Jessica Riva Cooper’s original, site-specific drawing and ceramics installation reinterpreted the folkloric stories of the Golem, a creature created to do a person’s bidding without question, and the Dybbuk, a mischievous spirit, through a feminist lens.
2010: Andi Arnovitz
Acclaimed Israeli artist Andi Arnovitz created an exhibition of her recent work titled “Tear/Repair (kriah/ichooi).” As the second annual Hadassah-Brandeis Institute artist-in-residence, Arnovitz created sketches for a new body of work – a series of paper coats for Jewish women who have impacted history and changed the world. These coats are an extension of Arnovitz's "Garments of Faith" series, which were also on view. Each of these garments, fabricated from torn or intact papers, scrolls and book pages, represented injustices for Jewish women. The works addressed challenges throughout history – from halachic and spiritual issues, to those of co-existence and, above all, issues related to gender.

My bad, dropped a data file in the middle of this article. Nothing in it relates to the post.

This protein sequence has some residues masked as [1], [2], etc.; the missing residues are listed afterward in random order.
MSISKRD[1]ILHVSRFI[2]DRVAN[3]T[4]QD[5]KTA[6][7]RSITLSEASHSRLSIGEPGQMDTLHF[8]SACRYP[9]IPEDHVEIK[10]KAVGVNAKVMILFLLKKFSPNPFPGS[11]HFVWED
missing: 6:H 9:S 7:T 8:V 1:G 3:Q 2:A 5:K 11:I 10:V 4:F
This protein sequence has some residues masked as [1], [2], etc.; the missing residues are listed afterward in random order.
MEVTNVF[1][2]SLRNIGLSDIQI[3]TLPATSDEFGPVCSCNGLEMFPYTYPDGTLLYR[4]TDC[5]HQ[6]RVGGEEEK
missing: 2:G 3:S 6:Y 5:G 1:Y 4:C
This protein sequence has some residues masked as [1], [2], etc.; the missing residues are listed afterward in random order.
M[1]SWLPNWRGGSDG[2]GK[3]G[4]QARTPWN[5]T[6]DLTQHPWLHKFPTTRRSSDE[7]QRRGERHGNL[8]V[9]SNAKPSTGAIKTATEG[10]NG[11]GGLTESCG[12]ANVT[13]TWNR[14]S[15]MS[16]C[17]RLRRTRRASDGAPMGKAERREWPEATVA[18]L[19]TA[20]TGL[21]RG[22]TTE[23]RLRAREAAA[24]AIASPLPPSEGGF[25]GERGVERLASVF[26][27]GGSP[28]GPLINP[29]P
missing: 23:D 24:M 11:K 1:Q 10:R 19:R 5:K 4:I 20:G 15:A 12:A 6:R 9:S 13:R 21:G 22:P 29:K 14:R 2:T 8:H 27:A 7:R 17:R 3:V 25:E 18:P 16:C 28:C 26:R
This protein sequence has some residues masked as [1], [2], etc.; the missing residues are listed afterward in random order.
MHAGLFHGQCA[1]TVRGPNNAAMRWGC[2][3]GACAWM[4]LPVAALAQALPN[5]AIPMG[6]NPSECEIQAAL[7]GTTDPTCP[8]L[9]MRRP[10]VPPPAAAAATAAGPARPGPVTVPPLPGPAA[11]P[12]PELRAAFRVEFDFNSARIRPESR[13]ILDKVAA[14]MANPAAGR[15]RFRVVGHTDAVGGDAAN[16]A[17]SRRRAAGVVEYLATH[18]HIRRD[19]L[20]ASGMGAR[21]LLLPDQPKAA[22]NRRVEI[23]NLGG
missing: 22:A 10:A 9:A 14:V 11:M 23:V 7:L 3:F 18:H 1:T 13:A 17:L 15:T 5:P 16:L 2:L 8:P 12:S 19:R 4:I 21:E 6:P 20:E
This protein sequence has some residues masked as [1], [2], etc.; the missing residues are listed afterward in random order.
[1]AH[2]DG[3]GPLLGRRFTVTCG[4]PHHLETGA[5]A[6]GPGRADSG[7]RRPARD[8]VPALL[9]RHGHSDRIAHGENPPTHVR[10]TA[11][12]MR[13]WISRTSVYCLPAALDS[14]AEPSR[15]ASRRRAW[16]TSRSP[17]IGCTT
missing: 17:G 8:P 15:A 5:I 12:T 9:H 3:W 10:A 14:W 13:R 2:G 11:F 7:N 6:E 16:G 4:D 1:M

2008: Lynne Avadenka
A Thousand and One Inventions
Words and images meld, the conceptual becomes tangible, and history met modernity in Lynne Avadenka’s site-specific installation. In spring 2008 at the Kniznick Gallery, the Hadassah-Brandeis Institute hosted its first artist-in-residence in an exhibition celebrating eloquence, bravery and wit. Avadenka’s "A Thousand and One Inventions" boldly transformed the gallery’s unique architecture into a work of art. Painting, drawing and assemblage created an environment that opens up and reveals layers visually, as a book does conceptually. Unprecedented in the artist’s oeuvre in scope and scale, "A Thousand and One Inventions" expanded on the themes in Avadenka’s limited edition artist’s book, "By A Thread." Created in 2004 with a grant from the HBI, the book imagines a conversation between Queen Esther, the heroine of Purim, and Scheherazade, the teller of a thousand and one tales. Both women spoke up when they could have remained silent and saved many lives through their fortitude.